Friday, August 10, 2007

From the LSJ: Bob Alexander on Mike Rogers and Iraq

This op-ed was in today's Lansing State Journal from East Lansing activist Bob Alexander.

Reprinted with his permission -

Bob Alexander: Rogers should resume his oppositon to war

Congressman Mike Rogers has mistakenly supported the Iraq war, but did you know that Rogers opposed an invasion for six weeks back in 2002?

Five years ago Rogers returned from a Middle East trip and surprisingly announced that he no longer favored a military attack on Iraq (Ann Arbor News, Sept. 6, 2002). Rogers said information from Israeli and Saudi intelligence officers and others caused him to reassess his position.

Rogers' objections to military action then are still true:

George Bush hasn't made a case for military action.

He was not sure a military action is in the best interests of the United States. We ought to pursue inspections.

He was not convinced that Iraq has the capability to deliver weapons of mass destruction.

What will happen after a fall of the Hussein government .. how it will affect stability in the Middle East?

Recently I urged Rogers to resume his correct 2002 anti-war position at an Iraq Summer Project press conference. Iraq Summer is a national coalition lobbying Rogers and 39 Republican lawmakers to vote to withdraw our troops. In Michigan, Iraq Summer also focuses on Congressmen Vern Ehlers, Fred Upton, Thad McCotter and Joe Knollenberg.

Since December, Rogers has been the Michigan Republican most critical of Bush. He has offered alternative proposals. But Rogers continues to vote for Bush's war.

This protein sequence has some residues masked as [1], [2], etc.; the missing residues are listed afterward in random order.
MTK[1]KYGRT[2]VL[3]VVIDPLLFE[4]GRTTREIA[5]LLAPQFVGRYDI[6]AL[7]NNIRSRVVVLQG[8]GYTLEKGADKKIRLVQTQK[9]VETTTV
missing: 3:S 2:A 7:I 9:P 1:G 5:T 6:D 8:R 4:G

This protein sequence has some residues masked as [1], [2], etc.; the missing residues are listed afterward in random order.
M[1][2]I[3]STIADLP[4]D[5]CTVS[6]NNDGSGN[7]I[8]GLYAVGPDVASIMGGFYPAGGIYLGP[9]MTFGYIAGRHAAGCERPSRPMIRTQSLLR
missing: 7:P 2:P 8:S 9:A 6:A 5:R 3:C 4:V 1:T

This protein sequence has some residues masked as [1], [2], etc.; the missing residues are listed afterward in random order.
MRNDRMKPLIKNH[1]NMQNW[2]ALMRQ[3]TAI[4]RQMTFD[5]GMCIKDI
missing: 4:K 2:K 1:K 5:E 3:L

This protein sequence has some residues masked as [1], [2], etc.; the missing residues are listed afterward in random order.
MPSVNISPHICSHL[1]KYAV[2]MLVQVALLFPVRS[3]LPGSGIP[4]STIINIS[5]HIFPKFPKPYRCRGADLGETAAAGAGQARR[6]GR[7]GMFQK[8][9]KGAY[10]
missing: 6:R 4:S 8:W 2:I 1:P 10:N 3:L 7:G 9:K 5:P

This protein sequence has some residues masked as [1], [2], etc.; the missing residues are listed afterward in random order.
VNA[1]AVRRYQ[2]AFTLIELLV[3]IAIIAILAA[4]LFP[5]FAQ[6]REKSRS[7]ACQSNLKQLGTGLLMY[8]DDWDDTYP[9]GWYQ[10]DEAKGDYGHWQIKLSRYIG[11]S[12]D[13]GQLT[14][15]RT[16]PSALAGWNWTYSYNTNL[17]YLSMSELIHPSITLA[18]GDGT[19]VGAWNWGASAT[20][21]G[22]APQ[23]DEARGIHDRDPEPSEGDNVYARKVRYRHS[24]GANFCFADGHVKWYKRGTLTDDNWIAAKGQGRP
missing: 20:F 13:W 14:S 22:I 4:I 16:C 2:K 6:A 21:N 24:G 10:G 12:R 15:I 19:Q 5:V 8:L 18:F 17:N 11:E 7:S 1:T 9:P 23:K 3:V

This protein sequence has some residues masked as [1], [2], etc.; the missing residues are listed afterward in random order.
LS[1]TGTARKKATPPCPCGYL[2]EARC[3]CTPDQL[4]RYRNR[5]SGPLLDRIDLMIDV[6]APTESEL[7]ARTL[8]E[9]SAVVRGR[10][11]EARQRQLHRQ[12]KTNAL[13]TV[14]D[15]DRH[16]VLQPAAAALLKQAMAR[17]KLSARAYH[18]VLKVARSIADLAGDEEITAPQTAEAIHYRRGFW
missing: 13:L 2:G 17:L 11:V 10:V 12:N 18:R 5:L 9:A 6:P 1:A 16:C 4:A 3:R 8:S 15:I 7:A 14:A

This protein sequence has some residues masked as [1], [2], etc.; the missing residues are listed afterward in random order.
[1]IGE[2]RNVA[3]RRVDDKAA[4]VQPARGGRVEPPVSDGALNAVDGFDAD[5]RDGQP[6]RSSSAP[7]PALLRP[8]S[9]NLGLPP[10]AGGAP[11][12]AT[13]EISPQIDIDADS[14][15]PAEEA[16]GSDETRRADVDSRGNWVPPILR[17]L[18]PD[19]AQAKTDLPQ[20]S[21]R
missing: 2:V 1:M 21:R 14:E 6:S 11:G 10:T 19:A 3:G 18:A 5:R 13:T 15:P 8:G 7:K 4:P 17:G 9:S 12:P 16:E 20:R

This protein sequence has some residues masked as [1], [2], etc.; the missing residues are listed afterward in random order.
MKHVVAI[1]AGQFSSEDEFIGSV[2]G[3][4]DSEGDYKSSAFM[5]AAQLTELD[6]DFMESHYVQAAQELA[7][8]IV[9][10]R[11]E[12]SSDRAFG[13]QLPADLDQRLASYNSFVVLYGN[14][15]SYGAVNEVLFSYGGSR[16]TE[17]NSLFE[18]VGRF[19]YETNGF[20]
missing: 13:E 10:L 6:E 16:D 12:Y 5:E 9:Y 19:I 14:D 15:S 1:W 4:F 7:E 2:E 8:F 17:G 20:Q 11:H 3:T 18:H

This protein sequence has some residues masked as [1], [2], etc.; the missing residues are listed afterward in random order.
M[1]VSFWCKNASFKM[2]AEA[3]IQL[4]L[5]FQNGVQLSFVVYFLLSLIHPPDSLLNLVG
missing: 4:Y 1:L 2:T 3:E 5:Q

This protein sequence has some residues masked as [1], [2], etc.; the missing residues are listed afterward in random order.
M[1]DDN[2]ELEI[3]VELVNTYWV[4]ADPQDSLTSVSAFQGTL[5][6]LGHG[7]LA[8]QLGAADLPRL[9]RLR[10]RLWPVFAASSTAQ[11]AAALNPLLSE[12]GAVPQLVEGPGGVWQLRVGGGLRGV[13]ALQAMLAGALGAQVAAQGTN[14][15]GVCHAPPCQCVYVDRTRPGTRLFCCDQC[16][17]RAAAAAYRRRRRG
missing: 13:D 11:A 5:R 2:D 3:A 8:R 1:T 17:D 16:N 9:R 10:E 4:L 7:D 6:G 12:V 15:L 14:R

Last February, Rogers stated,"We've made some devastating mistakes in Iraq" and opposed stationing most of the additional troops in Baghdad. Despite this criticism, Rogers voted for the surge. Republican Upton, though, voted against it.

On May 10, Rogers did not vote on partial Iraq war funding. Rogers did not co-sponsor the June 5 Republican enactment of the Iraq Study Commission report. Ehlers, Upton and Peter Hoekstra did.

On July 13, Rogers voted against withdrawal and twice claimed, "We have several problems in Iraq - an Iranian problem, an al-Qaida problem and a sectarian violence problem. What we need is ... (a) strategy ... if the surge, which I did not favor, does not work."

The biggest problem that Rogers does not recognize is our troops are occupying Iraq. Every month our brave troops remain exacerbates the problems of Iranians, al-Qaida, sectarian violence - and our $12 billion a month cost. Rogers refuses to admit that he knew the U.S. should not invade Iraq, and since 2002 he has voted for the Bush Iraq fiasco.

Our solution is withdrawal of U.S. troops.

Only after our troops leave will the Iraqis themselves, surrounding Muslim countries, the United Nations and the European Union negotiate the political and economic agreements that will greatly lessen the Iranian, al-Qaida and sectarian problems Rogers has emphasized.

The Iraq Summer Project calls for a large rally at noon, Aug. 28 at the State Capitol to urge withdrawal from Iraq - and for Rogers to announce his renewed opposition to the war. Peace supporters should call Rogers (702-8000) and urge him to vote for withdrawal. After you call Rogers, please call Iraq Summer - (202) 425-0811. Let us act now.

1 comment:

Anonymous said...

This is a great letter. However, discussing the 'facts' about Iraq with Mike Rogers has never been possible. His original position was temporary, but the situation and wealth of misinformation exceeded his limited ability to reason, and so he did what he always does: He took the Party Line Blindly.

The conclusion I have reached with Mike, is that he is not really that smart. So a comprehensive discussion always returns snipetts of party bylines, with little relevence. The idea of intelligent voters struggling to sway the opinion of someone who votes with Party emotion, and with little ability for independant reason is unappealing to me. The voters should not have to stoop so low. A better solution is to stoop over in the ballot box, and pull a different lever.